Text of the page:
EPA awards $6.4 million to Great Lakes Fishery Commission for projects to restore and manage fish species
ANN ARBOR, Mich. – (April 13, 2020) The U.S. Environmental Protection Agency (EPA) has awarded a $6.4 million Great Lakes Restoration Initiative (GLRI) grant to the Great Lakes Fishery Commission to restore and manage fish species through its FishPass project and the use of the Great Lakes Acoustic Telemetry Observation System.
“This grant is what the GLRI is all about – strong partnerships delivering results for the Great Lakes,” said Region 5 Administrator and Great Lakes National Program Manager Kurt Thiede. “EPA looks forward to collaborating with our federal, state, tribal, local and non-governmental partners on this important work to enhance the Great Lakes fishery.”
“The EPA’s investment in FishPass and GLATOS comes at a critical time,” said Robert Lambe, executive secretary, Great Lakes Fishery Commission. “This formal support from the EPA and from our city, state, federal, tribal, and binational partners, is a clear indication of the value of science and innovation. Without such investments, we would not enjoy the ecological and economic benefits the Great Lakes have to offer. The GLRI has significantly increased our understanding of Great Lakes fisheries and ecosystems and has allowed us to communicate science to people who will put it to good use.”
The Commission is receiving $6 million for its innovative “FishPass” project, which will remove the deteriorating Union Street Dam in downtown Traverse City, Michigan, and reconnect the Boardman River with Lake Michigan. The dam will be replaced with an improved sea lamprey barrier featuring a fish-sorting channel. The barrier and channel will aid scientists in the migration of desirable fishes and the removal of invasive fishes. Construction is expected to begin later this year.
"The Great Lakes are our most treasured natural resource,” said Congressman Jack Bergman (MI-01). “This grant for Traverse City’s FishPass project is yet another example of positive investments in our communities through the GLRI. I’m proud to continue my support for this project, and the GLRI.”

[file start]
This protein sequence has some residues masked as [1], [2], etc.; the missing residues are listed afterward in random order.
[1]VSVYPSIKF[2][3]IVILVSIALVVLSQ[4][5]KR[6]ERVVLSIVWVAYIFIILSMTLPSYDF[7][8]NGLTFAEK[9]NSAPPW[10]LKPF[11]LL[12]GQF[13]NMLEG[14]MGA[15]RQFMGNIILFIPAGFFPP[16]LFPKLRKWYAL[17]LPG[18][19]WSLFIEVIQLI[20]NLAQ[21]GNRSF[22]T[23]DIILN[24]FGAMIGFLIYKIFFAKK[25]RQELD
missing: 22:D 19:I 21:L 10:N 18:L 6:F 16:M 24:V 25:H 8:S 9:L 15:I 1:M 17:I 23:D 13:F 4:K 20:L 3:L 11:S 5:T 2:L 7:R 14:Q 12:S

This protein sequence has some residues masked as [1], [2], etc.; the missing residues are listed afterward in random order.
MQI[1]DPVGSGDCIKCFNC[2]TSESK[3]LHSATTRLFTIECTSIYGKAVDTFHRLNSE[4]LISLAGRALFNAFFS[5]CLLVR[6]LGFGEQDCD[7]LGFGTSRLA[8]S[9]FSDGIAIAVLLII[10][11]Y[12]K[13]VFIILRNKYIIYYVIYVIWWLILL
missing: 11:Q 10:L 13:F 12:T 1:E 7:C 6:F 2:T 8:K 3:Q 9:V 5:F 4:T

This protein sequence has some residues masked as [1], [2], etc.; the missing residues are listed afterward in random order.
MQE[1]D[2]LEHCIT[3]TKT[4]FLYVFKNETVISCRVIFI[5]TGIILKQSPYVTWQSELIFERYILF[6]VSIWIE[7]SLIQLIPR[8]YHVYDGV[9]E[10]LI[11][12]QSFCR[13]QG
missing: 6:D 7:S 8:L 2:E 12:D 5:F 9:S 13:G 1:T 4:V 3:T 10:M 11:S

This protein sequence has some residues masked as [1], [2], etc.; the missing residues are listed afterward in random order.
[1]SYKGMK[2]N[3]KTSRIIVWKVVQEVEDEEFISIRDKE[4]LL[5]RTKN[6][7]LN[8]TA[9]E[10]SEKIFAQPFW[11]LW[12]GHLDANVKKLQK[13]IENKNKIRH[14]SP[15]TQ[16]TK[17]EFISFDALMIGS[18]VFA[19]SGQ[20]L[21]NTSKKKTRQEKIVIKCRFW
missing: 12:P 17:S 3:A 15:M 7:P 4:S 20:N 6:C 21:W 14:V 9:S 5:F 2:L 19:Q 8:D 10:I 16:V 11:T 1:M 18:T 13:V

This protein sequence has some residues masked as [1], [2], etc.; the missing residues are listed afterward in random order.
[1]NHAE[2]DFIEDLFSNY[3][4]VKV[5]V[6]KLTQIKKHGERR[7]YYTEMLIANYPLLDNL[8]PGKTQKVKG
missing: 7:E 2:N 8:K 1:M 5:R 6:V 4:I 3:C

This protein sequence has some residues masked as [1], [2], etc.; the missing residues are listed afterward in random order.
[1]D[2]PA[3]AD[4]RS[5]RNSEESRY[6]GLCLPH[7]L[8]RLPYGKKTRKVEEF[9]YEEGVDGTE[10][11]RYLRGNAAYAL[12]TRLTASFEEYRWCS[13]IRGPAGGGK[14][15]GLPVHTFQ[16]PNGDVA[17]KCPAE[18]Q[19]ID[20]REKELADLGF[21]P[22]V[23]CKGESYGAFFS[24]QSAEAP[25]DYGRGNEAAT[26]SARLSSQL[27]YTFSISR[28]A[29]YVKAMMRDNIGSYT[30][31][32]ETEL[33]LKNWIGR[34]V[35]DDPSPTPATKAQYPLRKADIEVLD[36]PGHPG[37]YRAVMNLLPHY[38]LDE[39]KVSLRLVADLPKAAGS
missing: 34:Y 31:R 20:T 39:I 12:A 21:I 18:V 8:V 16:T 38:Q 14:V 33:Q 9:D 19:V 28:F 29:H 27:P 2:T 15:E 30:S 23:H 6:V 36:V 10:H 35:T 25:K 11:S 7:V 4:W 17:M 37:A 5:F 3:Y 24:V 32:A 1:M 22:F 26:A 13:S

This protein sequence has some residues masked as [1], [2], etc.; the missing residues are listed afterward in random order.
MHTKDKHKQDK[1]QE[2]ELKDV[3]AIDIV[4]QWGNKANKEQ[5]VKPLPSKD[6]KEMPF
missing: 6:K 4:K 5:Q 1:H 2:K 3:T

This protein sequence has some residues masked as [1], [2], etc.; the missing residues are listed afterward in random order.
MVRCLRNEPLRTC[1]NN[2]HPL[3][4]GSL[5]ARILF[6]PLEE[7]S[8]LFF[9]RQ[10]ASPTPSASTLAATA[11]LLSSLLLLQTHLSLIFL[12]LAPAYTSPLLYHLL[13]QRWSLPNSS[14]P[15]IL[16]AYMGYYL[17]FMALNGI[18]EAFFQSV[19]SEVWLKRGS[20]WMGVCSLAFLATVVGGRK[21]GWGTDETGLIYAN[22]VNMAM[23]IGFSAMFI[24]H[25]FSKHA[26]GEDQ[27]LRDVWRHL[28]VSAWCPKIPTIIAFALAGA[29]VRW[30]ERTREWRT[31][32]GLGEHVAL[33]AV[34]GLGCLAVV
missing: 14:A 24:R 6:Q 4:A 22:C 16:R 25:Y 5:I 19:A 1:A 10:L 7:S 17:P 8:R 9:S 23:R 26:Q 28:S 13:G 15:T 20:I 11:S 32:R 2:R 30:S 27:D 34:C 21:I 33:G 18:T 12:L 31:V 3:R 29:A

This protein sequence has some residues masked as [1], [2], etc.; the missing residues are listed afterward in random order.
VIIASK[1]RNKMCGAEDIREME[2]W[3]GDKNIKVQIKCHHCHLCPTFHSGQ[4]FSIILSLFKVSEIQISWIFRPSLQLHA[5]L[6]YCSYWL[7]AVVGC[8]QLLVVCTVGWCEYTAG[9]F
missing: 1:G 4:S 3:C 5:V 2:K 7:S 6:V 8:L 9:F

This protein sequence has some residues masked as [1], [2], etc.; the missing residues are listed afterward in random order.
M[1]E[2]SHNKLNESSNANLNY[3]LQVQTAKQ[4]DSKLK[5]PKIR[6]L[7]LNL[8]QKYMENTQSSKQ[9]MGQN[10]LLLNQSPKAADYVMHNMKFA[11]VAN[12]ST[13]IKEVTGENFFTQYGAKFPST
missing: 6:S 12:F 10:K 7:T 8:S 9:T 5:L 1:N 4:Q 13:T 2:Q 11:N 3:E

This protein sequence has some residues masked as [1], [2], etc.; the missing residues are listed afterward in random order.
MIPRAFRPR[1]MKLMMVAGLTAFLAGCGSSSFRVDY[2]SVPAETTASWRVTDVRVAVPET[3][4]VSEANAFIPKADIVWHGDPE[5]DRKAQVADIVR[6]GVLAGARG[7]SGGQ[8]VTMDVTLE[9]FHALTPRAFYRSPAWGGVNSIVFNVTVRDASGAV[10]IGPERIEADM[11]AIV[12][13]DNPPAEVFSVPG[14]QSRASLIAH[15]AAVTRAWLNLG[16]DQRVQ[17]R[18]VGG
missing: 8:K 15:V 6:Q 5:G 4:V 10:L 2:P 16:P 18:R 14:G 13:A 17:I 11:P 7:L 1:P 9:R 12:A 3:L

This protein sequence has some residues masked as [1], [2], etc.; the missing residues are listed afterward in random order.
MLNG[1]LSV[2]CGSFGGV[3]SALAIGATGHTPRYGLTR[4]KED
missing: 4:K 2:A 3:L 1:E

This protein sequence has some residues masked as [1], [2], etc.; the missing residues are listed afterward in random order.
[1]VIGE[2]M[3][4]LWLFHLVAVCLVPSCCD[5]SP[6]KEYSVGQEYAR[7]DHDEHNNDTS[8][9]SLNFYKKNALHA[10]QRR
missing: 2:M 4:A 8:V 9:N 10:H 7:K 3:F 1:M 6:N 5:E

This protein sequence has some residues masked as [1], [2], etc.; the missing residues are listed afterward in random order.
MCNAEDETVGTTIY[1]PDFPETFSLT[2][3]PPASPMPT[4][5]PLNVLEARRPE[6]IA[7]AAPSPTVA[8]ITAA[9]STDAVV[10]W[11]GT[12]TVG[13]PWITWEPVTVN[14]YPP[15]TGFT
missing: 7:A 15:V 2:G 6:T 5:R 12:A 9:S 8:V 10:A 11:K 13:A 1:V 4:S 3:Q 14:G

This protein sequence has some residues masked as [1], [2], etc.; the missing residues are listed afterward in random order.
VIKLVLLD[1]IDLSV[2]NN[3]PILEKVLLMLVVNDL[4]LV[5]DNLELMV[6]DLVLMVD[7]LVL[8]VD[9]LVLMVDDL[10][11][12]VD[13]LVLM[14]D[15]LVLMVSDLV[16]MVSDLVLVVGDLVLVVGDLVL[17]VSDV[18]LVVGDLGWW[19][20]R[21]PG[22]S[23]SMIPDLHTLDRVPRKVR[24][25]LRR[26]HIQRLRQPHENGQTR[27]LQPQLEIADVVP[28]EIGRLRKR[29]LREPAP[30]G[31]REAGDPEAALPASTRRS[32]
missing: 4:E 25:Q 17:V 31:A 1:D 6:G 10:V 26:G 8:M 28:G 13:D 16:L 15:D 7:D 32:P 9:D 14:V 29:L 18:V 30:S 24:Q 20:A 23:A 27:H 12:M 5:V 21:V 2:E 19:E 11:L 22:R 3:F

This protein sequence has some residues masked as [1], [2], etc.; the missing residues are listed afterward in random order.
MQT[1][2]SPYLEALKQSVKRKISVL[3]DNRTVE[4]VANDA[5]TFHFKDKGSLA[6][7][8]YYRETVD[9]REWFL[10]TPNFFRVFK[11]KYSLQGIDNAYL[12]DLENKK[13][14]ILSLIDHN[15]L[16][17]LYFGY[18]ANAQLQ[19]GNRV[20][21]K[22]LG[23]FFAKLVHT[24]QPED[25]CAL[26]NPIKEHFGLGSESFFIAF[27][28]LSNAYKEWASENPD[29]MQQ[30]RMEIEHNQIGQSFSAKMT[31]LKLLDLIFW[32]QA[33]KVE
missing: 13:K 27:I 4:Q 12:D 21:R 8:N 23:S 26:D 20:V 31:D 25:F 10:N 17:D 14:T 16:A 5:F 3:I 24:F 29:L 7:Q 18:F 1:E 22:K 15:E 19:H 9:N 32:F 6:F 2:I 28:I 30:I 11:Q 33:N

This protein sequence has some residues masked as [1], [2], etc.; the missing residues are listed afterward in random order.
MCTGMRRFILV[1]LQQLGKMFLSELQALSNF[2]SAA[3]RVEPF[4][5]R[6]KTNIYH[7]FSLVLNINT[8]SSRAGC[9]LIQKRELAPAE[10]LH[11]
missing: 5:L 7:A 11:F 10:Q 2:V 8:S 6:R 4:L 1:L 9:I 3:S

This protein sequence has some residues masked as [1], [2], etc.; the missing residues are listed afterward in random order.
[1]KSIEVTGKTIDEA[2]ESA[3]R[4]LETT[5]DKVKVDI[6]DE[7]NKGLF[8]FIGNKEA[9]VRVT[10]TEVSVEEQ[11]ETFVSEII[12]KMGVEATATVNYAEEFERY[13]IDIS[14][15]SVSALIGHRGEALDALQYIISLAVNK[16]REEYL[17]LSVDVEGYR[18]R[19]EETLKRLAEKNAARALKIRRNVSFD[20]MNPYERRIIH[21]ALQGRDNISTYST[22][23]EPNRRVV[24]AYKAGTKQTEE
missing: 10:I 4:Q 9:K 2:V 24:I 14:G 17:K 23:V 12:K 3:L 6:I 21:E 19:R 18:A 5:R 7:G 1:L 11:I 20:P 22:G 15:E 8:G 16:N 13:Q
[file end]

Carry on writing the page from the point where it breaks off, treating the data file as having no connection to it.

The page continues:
“We are grateful to the EPA for this award, and show of support for FishPass,” said Marty Colburn, city manager, Traverse City. “FishPass is truly a collaborative endeavor with cross sector engagement.”
“The Boardman/Ottaway River is of special significance to the Grand Traverse Band of Ottawa and Chippewa Indians,” said Sonya Zotigh, tribal manager, Grand Traverse Band of Ottawa and Chippewa Indians. “We are excited that FishPass will soon be a reality, and we appreciate the federal partnerships setting the foundation of this extraordinary project.”
“These projects will contribute critical information needed to best manage Michigan’s fisheries resources” said Dan Eichinger, director of the Michigan Department of Natural Resources. “The GLRI funding has provided pivotal opportunities to collaboratively address invasive species and improve our fishery resources with our partners in the basin.”
The U.S. Army Corps of Engineers is pleased to provide our technical and construction capabilities to support this innovative and important endeavor," said Steve Check, project manager, U.S. Army Corps of Engineers, Detroit District. "Following removal of three dams on the upper river, replacing the Union Street Dam with FishPass will serve as the capstone of the overall Boardman River restoration initiative. FishPass will ultimately represent so much more as our incredible partnership exports and applies the knowledge gained on this project to address challenging fishery-related issues all across the Great Lakes in the future."
The remaining $400,000 will support an existing project that uses the Great Lakes Acoustic Telemetry Observation System to track the movement of fish populations in each of the Great Lakes. Funding will support researchers who implant electronic transmitters in fish that are “heard” by receivers in the Great Lakes and tributaries. The project will provide critical information for fish managers and accelerate the recovery of native species, such as lake trout and lake sturgeon, and the control of invasive species, such as sea lamprey and Asian grass carp.
"We are excited to support these projects and continue working with our partners to drive science-based conservation efforts forward in the Great Lakes," said Charlie Wooley, regional director of the U.S. Fish and Wildlife Service.
These projects are part of the larger effort to restore and protect the Great Lakes through the GLRI. Specifically, the funded work supports the GLRI goal of protecting and restoring the chemical, physical and biological integrity of the Great Lakes basin. In October 2019, EPA Administrator Andrew Wheeler announced the GLRI Action Plan III, an aggressive plan that will guide Great Lakes restoration and protection activities by EPA and its many partners over the next 5 years.
For more information on GLRI, visit: https://www.glri.us//